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CNN: Guns, anger, politics: A dangerous mix?

January 14, 2011- When a politician is shot, it's bound to get political.

After an assassination attempt against a Washington lawmaker that took the lives of six other people, many Americans debated this week whether their politics, culture and country have grown too violent.

"The anger, hatred, bigotry that goes on in this country is getting to be outrageous," said Sheriff Clarence Dupnik, who is investigating the crime.

The U.S. guarantees the right to own a gun in its constitution and millions of its citizens are proud of it. But no prominent political figure is as fond of gun talk as Sarah Palin. The Republican activist has urged her followers "Don't retreat, reload!"

Before last November's Congressional elections, she also posted a map of the U.S. online, highlighting her opponents' home districts with gun-sight cross-hairs, as if taking aim.

One of the districts she targeted belongs to Gabrielle Giffords, the Democratic Congresswoman who is now recovering from a bullet wound to the head suffered in last week's rampage.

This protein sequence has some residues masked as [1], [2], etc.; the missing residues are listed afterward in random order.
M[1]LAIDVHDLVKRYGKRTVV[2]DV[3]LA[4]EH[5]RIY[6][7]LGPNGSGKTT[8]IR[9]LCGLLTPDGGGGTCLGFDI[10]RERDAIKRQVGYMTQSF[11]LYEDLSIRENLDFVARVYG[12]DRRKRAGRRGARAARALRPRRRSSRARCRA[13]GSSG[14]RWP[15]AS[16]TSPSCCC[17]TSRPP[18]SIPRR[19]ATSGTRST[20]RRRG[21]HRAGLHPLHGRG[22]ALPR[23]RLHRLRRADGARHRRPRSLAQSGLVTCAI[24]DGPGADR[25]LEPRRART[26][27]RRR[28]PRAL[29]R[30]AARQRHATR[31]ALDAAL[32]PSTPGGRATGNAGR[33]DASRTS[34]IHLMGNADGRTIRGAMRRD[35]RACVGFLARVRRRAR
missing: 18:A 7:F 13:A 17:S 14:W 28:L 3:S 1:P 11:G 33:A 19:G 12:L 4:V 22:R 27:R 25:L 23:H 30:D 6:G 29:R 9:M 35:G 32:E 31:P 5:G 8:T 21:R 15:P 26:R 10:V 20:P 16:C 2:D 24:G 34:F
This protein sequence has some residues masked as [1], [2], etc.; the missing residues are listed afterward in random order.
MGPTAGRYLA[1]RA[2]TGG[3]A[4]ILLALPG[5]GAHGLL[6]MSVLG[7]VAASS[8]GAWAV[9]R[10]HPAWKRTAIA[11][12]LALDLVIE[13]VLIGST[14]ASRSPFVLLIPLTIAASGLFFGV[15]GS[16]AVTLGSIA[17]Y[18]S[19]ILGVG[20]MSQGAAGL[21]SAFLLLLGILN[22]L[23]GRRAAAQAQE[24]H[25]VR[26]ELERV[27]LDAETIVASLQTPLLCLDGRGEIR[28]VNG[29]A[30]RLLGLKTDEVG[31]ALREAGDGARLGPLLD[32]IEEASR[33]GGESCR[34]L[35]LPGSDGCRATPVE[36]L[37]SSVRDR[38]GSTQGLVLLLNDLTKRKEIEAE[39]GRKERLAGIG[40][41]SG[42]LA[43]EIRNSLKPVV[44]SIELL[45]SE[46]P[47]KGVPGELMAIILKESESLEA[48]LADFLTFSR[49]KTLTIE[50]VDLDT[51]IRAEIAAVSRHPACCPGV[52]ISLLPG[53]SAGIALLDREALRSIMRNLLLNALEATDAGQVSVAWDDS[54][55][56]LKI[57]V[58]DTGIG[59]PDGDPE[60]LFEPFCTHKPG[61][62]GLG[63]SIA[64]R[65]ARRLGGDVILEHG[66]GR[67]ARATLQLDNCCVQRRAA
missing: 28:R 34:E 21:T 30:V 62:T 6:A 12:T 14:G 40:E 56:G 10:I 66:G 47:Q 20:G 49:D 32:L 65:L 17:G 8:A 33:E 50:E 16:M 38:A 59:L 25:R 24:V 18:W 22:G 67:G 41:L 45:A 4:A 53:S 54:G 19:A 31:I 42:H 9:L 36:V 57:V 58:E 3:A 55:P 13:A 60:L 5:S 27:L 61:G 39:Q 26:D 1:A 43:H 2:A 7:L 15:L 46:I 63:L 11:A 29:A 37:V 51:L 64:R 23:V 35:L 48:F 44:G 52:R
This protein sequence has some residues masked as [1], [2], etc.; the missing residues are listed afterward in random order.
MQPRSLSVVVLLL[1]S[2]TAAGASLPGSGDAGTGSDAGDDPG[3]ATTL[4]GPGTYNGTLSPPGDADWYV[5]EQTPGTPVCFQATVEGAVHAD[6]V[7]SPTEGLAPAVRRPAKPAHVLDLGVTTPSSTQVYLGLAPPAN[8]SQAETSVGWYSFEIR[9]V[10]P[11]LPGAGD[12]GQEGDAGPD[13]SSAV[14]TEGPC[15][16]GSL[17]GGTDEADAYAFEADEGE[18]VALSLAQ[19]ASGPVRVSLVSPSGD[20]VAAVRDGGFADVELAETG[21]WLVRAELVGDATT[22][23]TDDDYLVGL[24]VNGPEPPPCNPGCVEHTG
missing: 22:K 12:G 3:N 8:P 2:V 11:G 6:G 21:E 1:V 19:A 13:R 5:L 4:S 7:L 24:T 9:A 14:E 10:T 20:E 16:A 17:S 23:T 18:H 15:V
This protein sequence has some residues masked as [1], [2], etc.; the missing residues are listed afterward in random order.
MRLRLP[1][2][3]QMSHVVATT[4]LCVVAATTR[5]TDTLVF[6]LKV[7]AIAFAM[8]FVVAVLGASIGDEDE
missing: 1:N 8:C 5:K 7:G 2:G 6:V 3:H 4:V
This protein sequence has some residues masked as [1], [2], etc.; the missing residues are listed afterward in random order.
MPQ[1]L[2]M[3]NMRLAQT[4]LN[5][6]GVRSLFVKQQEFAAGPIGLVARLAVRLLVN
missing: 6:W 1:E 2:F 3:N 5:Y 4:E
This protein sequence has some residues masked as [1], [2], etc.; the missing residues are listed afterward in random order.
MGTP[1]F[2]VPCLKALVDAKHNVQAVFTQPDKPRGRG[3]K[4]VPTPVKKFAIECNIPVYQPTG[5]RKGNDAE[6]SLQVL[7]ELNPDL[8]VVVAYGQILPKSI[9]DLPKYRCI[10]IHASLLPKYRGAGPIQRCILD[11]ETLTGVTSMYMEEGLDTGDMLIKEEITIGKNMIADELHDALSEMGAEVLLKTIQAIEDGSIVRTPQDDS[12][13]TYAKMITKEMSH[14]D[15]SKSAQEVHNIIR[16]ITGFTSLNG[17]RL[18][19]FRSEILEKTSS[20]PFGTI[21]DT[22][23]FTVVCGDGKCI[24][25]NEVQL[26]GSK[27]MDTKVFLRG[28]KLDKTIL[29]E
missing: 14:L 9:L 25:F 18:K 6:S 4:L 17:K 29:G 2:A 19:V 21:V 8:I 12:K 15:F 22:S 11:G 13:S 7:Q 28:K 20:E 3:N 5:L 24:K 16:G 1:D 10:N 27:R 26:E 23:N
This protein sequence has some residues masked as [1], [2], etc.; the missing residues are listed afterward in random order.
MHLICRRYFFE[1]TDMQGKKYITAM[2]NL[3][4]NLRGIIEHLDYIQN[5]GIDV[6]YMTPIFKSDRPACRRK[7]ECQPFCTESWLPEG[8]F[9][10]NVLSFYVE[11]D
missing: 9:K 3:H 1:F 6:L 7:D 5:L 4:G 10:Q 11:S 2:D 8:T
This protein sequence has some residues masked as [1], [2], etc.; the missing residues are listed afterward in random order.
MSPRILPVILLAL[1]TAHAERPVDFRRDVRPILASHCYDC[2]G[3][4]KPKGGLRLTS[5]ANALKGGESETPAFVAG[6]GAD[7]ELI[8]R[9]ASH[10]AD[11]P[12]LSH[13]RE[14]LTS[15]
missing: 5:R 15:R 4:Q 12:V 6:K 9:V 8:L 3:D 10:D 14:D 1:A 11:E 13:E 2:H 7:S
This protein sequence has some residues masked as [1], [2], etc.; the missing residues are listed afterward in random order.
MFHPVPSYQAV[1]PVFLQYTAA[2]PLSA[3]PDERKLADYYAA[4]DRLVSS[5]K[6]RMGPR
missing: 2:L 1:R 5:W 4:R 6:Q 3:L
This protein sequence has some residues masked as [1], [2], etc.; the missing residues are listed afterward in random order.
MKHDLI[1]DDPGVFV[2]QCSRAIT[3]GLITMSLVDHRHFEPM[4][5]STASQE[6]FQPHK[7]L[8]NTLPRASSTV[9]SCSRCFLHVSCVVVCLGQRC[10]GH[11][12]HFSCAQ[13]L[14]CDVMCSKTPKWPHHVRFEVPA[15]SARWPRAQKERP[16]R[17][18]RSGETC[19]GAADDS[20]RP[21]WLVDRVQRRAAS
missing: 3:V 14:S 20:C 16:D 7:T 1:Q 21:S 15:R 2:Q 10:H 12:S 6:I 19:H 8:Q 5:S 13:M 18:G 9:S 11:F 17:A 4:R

Giffords objected to Palin's map at the time. "When people do that," she said, "they've got to realize that there are consequences."

The truth is that journalists and media personalities, politicians and protestors of both the right and left tend to favor violent metaphors. Palin is hardly alone.

There is also no indication that the 22-year-old suspect who was charged with carrying out the rampage ever saw her map or drew his inspiration from any one source in particular



National Hispanic Media Coalition
After Downing Street
Progressive Democrats of America
Justice Through Music
National Association of Latino Independent Producers
The Backbone Campaign
Voters For Peace
Chelsea Neighbors United
Locust Fork News Journal
Liberty Tree
People's Email Network
Hispanic/Latino Defamation Coalition SF
ePluribus Media